Station Eleven by Emily St. John Mandel- Published in 2014 I now think of it as the pre-COVID COVID novel. It’ll be interesting to see how writing about a pandemic fairly accurately several years pre-pandemic plays into this book’s legacy. What I liked about it was that it asks what humanity’s legacy will be: art and beauty or death and destruction. And are those mutually exclusive?

Atonement, Ian McEwan – The film adaptation may have it’s a legacy on it’s own. But this book about family, class, memory, responsibility, and guilt, is it’s own haunting magic trick of a novel.

House of Leaves by Mark Z. Danielewski– 2000- This novel/screenplay/notes/something-or-other is definitely a dizzying example of multiple narrators and texts within texts. It’s even got it’s own set of companion works by the other and others in different forms of media.

The Shadow of the Wind by Carlos Ruiz Zafon– 2001 – I think of this as a sort of valentine to books and libraries. It’s one of my deepest hopes that both will last well into the next century, but this book celebrates what’s lost and forgotten. Even in a best case scenario for books they won’t all be remembered. I love the idea of a Cemetery of Forgotten Books!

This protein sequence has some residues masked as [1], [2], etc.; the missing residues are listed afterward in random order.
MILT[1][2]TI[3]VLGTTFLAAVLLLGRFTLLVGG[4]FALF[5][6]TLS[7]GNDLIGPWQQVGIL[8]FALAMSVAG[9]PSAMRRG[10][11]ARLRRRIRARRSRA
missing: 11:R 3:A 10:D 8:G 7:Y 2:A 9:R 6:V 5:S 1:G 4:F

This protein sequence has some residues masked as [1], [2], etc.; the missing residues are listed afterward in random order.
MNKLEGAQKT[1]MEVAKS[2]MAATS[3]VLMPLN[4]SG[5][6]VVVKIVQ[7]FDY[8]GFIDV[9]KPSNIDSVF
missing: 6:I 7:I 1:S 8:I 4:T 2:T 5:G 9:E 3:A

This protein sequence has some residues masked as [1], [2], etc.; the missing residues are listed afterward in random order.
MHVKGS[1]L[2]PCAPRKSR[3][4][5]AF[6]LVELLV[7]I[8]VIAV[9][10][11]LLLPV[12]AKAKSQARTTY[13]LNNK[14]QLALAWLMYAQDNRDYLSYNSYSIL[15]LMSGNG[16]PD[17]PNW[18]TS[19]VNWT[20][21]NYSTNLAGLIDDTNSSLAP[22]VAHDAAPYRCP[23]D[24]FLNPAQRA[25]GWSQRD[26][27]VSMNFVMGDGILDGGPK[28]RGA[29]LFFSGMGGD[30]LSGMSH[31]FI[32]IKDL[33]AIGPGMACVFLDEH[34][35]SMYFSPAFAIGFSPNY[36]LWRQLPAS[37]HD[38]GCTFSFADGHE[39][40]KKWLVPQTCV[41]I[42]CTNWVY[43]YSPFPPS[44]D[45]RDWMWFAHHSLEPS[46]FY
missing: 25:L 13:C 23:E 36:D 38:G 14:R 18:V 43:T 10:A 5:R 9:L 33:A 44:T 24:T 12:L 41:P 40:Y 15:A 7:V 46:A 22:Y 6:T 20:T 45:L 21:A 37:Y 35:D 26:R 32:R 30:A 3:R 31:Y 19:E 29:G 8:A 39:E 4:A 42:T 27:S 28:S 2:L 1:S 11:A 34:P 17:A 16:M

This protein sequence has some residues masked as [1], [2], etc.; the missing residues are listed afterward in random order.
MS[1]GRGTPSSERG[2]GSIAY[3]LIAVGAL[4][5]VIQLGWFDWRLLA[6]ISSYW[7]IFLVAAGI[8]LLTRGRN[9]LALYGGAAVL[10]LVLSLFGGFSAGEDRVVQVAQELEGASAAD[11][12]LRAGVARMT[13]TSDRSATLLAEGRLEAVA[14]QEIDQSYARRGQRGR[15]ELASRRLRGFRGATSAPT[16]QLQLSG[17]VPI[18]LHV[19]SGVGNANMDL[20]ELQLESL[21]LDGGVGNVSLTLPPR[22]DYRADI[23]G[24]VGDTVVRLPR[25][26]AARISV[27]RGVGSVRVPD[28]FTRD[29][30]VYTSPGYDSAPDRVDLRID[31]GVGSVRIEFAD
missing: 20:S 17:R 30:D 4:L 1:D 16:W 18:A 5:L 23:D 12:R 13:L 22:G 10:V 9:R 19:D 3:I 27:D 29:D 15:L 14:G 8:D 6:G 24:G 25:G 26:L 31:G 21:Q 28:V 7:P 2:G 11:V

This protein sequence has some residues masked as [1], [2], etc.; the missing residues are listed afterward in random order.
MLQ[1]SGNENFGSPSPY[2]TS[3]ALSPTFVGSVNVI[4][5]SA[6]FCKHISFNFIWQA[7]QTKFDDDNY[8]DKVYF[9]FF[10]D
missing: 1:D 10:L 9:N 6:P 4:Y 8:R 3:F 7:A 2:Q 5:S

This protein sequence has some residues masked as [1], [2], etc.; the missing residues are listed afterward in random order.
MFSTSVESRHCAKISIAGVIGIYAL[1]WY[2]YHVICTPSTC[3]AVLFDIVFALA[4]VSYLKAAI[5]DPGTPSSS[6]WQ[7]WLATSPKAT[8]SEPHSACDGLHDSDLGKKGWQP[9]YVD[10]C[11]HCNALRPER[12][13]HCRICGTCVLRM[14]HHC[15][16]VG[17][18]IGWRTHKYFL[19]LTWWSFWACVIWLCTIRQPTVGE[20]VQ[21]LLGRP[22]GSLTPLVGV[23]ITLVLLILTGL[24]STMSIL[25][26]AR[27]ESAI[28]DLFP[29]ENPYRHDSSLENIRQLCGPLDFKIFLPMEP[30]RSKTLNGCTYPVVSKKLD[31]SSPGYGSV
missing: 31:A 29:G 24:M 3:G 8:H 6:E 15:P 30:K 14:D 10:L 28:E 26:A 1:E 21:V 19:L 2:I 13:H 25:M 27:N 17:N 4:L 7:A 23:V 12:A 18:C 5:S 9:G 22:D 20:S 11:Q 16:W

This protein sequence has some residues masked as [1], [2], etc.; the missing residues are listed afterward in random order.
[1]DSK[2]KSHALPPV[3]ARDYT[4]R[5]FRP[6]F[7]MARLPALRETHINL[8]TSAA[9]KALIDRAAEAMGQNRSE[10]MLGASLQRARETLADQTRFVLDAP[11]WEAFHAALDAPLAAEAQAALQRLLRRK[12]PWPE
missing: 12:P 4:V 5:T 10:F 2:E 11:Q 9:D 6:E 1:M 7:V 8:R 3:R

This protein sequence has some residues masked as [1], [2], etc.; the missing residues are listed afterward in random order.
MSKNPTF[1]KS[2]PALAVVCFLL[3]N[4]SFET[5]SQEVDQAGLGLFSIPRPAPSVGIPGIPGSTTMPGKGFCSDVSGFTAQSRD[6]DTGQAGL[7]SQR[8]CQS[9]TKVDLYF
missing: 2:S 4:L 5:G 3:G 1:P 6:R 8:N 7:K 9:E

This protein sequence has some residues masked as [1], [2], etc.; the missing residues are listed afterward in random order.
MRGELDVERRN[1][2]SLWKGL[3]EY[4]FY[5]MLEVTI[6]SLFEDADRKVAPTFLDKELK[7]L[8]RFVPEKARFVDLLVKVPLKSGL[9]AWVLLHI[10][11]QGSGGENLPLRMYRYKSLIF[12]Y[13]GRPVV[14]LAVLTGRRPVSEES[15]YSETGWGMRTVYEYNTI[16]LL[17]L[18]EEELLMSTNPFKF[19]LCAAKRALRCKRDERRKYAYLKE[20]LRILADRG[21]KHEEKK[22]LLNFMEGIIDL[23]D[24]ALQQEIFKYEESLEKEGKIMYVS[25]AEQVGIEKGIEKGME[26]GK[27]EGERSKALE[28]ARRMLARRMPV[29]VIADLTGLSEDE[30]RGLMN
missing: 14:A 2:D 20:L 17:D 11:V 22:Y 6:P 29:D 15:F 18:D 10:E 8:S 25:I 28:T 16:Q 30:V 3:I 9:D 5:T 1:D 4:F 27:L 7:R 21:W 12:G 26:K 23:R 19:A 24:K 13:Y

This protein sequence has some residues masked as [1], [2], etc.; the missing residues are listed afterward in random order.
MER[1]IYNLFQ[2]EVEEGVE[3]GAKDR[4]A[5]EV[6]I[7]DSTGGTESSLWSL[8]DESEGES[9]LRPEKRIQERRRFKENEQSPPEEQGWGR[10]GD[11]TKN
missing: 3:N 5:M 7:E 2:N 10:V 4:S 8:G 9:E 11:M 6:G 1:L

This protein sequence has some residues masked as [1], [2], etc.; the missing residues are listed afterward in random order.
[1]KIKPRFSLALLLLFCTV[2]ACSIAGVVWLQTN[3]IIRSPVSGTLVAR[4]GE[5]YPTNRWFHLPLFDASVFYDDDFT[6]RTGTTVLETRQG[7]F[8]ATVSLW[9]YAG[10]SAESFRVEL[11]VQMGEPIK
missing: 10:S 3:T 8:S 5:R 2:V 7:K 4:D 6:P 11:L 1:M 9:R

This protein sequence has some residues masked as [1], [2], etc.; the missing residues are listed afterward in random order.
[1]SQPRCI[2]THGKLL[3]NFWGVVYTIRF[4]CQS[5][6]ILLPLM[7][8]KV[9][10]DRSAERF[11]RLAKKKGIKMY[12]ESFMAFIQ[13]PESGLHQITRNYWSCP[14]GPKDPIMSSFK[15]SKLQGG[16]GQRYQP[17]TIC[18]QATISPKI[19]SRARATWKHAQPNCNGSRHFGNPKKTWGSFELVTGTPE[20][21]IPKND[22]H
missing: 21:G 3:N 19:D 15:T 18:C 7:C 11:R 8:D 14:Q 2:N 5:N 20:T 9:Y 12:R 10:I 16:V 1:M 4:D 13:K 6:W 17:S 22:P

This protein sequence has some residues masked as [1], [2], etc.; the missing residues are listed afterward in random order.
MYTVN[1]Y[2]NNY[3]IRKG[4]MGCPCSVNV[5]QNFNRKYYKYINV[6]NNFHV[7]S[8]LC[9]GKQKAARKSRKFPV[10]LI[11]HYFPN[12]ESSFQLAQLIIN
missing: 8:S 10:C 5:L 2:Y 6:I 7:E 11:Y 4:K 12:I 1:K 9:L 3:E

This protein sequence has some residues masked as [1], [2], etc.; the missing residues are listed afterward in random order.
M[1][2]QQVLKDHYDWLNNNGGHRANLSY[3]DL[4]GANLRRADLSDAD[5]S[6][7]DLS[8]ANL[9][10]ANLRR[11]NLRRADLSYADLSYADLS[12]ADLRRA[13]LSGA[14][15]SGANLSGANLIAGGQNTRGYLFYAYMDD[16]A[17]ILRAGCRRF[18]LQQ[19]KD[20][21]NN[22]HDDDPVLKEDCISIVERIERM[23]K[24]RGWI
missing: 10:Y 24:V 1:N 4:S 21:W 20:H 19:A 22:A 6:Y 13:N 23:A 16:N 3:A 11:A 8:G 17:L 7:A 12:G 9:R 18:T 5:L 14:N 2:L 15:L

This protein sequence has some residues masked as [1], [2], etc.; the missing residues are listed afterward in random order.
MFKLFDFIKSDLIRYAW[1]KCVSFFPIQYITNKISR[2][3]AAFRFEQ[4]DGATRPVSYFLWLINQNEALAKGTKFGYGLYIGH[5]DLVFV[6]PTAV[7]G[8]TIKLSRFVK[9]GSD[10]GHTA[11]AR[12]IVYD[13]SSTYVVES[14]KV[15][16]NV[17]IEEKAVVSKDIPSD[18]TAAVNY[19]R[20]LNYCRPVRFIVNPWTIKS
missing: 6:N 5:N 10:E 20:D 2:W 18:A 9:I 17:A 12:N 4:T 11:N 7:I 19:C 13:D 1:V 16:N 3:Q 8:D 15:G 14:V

Fingersmith by Sarah Waters– 2002- This is another book that’s you’re better off the less you know about it going in. But it’s a favorite for it’s twisty, gothic, Victorian-inspired narrative.

Top Ten Tuesday: Books and Adjectives

For That Artsy Reader Girl’s Top Ten Tuesday:

Today’s topic is

March 22: Books With an Adjective In the Title (Submitted by Nicole @ How to Train a Book Dragon)

I also decided to evaluate the adjective: does it accurately describe the book? Let’s see!

These Violent Delights by Chloe Gong – Yep, “violent” describes this one pretty well I’d say. The other adjective I might use is “gory.”

A Wild Winter Swan by Gregory Maguire – I don’t think I would call this book, or the swan in it particularly “wild.” Actually considering the fact that the swan is significantly human, I might call it fairly tame. He can talk and reason!

The Mysterious Affair at Styles by Agatha Christie– Yes, in this case I would call the affair at Styles (a murder, naturally) fairly “mysterious.” Nothing that Poirot can’t handle though!

The Silent Patient by Alex Michaelides – This adjective is fairly literal. The patient in this book is silent. She does not speak. We do, however, learn a lot about her regardless.